ANKER BERGLIE FOUNDATION NPC - PROJECT: U GOT IT - YOU ARE UNIQUE

ANKER BERGLIE FOUNDATION NPC - PROJECT U GOT IT


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Director's Desk - Message

MORE ABOUT OURSELVES

MEET LISBETH ANKER BERGLIE DIRECTOR


HER MESSAGE?
U - GOT IT - YOU ARE UNIQUE - NO MATTER WHAT THE CIRCUMSTANCE - YOU HAVE A CHOICE TO RAISE YOUR VOICE


HER PAST: THE SURVIVAL?
Born from a struggling mother, addicted to alcohol, in and out of Foster Homes, Then there was the Physical, Mental and Sexual Abuse, And the worst of it all: Lock up by a Pedophile at age 14 to escape him only at the age of 24 years.


Did the struggle stop? NO! A car accident - How to talk and walk again and struck with Whip-Lash.


SHE MADE A CHOICE
To never turn to addiction of any kind but develop her inner strength towards freedom and happiness.


And to live her passion and dreams.


HER PRESENT: THE SACRIFICE?
Leaving her beloved country Denmark, fighting the pain battle of Lupus, Fibromyalgia and Whip-lash. Arriving in a wheel chair but believing in her mission.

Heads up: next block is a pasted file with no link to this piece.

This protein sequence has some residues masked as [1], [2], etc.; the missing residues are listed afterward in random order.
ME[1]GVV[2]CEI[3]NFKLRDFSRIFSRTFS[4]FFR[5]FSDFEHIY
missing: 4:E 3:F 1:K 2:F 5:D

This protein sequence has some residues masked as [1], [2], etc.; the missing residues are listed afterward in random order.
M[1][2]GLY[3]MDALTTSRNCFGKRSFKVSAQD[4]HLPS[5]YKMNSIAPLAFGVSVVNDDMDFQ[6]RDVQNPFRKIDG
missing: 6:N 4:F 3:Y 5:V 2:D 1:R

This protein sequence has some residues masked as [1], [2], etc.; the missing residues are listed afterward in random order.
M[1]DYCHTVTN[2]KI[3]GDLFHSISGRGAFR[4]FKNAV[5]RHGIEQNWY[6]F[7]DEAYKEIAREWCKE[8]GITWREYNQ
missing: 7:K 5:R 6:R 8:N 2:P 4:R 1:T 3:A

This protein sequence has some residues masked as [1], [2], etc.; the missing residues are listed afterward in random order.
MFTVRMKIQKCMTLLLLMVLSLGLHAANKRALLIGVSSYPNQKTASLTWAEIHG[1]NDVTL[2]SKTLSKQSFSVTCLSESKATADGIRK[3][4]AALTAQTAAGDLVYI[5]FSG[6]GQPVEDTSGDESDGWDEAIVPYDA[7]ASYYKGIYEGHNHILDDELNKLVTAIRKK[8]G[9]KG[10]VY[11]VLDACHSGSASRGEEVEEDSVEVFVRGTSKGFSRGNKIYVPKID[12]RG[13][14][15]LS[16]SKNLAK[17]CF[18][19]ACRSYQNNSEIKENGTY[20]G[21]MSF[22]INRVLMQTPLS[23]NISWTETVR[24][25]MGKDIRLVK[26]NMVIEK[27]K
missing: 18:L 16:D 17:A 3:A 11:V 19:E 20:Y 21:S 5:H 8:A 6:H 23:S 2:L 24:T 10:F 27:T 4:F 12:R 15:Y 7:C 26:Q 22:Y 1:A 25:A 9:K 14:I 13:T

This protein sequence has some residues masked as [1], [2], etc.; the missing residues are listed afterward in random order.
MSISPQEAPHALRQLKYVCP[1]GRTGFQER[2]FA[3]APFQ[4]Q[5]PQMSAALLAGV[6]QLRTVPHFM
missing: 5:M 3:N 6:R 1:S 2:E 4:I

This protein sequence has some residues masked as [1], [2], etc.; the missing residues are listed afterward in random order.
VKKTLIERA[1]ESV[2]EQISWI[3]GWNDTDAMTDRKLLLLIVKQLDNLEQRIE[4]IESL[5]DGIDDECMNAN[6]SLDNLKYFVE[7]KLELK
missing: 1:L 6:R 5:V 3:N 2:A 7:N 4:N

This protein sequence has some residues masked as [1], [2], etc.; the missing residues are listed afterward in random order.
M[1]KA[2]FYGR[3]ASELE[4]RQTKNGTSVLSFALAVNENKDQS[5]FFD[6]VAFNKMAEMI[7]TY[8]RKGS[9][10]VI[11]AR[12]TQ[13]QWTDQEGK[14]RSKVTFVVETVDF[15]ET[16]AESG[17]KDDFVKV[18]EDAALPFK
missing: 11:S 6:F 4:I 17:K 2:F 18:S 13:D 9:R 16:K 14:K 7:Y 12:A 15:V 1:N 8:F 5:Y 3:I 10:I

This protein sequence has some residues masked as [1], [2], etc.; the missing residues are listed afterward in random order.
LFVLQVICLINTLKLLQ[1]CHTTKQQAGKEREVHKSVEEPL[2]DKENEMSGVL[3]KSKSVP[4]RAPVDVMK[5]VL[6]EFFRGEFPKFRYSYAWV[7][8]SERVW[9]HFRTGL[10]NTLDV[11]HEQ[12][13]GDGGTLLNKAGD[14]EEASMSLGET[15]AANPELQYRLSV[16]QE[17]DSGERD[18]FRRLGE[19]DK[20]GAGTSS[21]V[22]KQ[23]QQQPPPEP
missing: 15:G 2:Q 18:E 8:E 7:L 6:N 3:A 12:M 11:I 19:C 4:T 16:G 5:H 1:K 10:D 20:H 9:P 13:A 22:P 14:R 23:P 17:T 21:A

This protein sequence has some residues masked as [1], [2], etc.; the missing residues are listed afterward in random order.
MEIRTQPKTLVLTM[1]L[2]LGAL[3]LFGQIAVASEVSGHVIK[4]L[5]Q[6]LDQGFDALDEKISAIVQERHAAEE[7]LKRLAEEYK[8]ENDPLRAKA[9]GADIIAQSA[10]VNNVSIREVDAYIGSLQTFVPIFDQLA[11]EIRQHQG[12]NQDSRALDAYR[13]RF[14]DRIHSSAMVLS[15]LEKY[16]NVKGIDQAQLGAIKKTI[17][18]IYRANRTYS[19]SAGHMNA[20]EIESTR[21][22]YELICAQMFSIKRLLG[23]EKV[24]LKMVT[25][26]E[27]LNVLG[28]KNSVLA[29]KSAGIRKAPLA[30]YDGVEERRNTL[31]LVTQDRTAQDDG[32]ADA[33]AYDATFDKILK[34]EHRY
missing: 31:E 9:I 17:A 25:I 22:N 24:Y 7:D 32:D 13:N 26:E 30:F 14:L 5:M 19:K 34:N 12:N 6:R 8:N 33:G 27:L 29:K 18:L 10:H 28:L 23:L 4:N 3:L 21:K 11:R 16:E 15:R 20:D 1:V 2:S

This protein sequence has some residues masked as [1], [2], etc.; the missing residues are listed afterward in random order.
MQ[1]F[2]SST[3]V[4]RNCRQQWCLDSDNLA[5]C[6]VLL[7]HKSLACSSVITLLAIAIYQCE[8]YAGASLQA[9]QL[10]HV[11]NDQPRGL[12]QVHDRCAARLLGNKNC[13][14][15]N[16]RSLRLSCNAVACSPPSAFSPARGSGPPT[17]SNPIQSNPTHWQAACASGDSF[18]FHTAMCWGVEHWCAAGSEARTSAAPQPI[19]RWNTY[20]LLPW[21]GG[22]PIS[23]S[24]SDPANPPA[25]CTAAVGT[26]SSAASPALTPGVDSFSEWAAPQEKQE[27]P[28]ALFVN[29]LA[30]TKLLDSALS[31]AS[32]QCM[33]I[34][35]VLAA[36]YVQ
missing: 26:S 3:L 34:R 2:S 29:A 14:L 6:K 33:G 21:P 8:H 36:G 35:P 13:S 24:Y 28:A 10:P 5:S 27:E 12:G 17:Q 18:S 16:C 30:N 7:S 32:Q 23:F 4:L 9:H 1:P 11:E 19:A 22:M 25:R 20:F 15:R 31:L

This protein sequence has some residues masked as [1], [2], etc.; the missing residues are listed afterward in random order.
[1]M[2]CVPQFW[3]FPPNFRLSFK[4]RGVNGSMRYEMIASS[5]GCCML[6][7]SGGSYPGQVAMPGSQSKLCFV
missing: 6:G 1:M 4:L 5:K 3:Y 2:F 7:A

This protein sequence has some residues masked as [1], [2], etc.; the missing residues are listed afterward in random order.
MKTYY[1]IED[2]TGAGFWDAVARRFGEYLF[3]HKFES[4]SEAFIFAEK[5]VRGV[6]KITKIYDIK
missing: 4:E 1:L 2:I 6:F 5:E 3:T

WHY? Through her own survival make a difference in Africa and South Africa where women are jobless mothers and girls of 9 years old have babies. Maybe they have no hope for a future of finance freedom or living their passion and dreams.

LISBETH ANKER BERGLIE

A WOMEN WITH A HEART FOR WOMEN EMPOWERMENT

PAYPAL AND CREDIT CARD DONATIONS THANK YOU

LISBETH PERFORMING AT AN ORPHANGE IN GAUTENG

DIRECTORS DESK - INTRODUCING LISBETH ANKER BERGLIE FOR DENMARK'S VISION FOR SA/AFRICA GLOBAL VISION


Desk of Lisbeth Anker - Berglie:
No matter how you measure it, women and girls bear the brunt of poverty. Consider these facts:

  • Seventy percent of people living in extreme poverty are women and girls.
  • Women work two-thirds of working hours, but earn only 10 percent of the world's income.
  • One woman dies every minute of every day during pregnancy or in childbirth.
  • Nearly two-thirds of children out of school are girls.


If you believe that the measure of any society is how it treats its most vulnerable, these are not only sobering and daunting statistics, they also present a compelling argument for why improving the lives of women and girls is core to our mission to end extreme poverty.


When we improve the lives of those who are most marginalized and most excluded from opportunities in a society, ultimately everyone benefits.